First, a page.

The Republic of Moldova, a country in Eastern Europe landlocked between Ukraine and Romania, overturned its “gay propaganda” ban on Friday in an effort to gain European Union membership.
Having passed the legislation in June, lawmakers voted to repeal the clause that prohibited “relationships [other] than those linked to marriage and the family,” largely advocated for the by country’s Orthodox Christian majority, according to the AFP.
Moldovan government officials reportedly hope to engage in an Association Agreement next month at the European Union summit in Vilnius, Lithuania, recognized as an official step to membership within the EU.
The move comes in wake of international criticism surrounding neighboring Russia’s anti-gay “propaganda” legislation, which is currently paving the way for a bill that would remove the children of LGBT parents from their homes. The legislation has galvanized anti-LGBT activists in the country, enabling a pervasive climate of fear and alleged violence for LGBT citizens living within the former Soviet Union.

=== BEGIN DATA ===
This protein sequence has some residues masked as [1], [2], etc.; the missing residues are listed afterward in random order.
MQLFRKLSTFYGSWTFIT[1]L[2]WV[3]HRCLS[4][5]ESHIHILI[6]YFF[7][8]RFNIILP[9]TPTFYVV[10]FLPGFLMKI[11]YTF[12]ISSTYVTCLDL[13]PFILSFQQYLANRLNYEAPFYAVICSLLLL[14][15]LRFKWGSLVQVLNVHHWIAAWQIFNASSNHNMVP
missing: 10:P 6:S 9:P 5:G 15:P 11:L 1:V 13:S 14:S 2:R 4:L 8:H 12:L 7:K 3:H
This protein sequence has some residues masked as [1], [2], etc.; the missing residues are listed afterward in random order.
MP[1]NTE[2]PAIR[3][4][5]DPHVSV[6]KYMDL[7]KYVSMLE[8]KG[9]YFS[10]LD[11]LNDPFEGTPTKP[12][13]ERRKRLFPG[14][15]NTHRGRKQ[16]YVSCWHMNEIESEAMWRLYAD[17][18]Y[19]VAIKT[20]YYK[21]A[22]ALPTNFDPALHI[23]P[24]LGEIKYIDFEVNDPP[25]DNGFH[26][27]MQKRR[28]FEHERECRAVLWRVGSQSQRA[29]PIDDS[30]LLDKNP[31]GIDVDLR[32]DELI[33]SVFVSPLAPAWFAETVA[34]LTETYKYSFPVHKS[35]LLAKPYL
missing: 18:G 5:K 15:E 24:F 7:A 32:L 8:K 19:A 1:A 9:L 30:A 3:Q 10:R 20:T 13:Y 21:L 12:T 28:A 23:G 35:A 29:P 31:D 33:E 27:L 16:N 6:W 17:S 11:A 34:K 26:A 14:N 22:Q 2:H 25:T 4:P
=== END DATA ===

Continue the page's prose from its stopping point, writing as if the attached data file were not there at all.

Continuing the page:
Officials in Moscow reportedly opposed the decision by Modovan lawmakers, as did a number of Orthodox Christians who gathered outside of the parliament building in an effort to prevent the entrance of officials.
“Today they are allowing this propaganda,” priest Ghenadie Valuta told the AFP, “and tomorrow they will allow gay marriages.”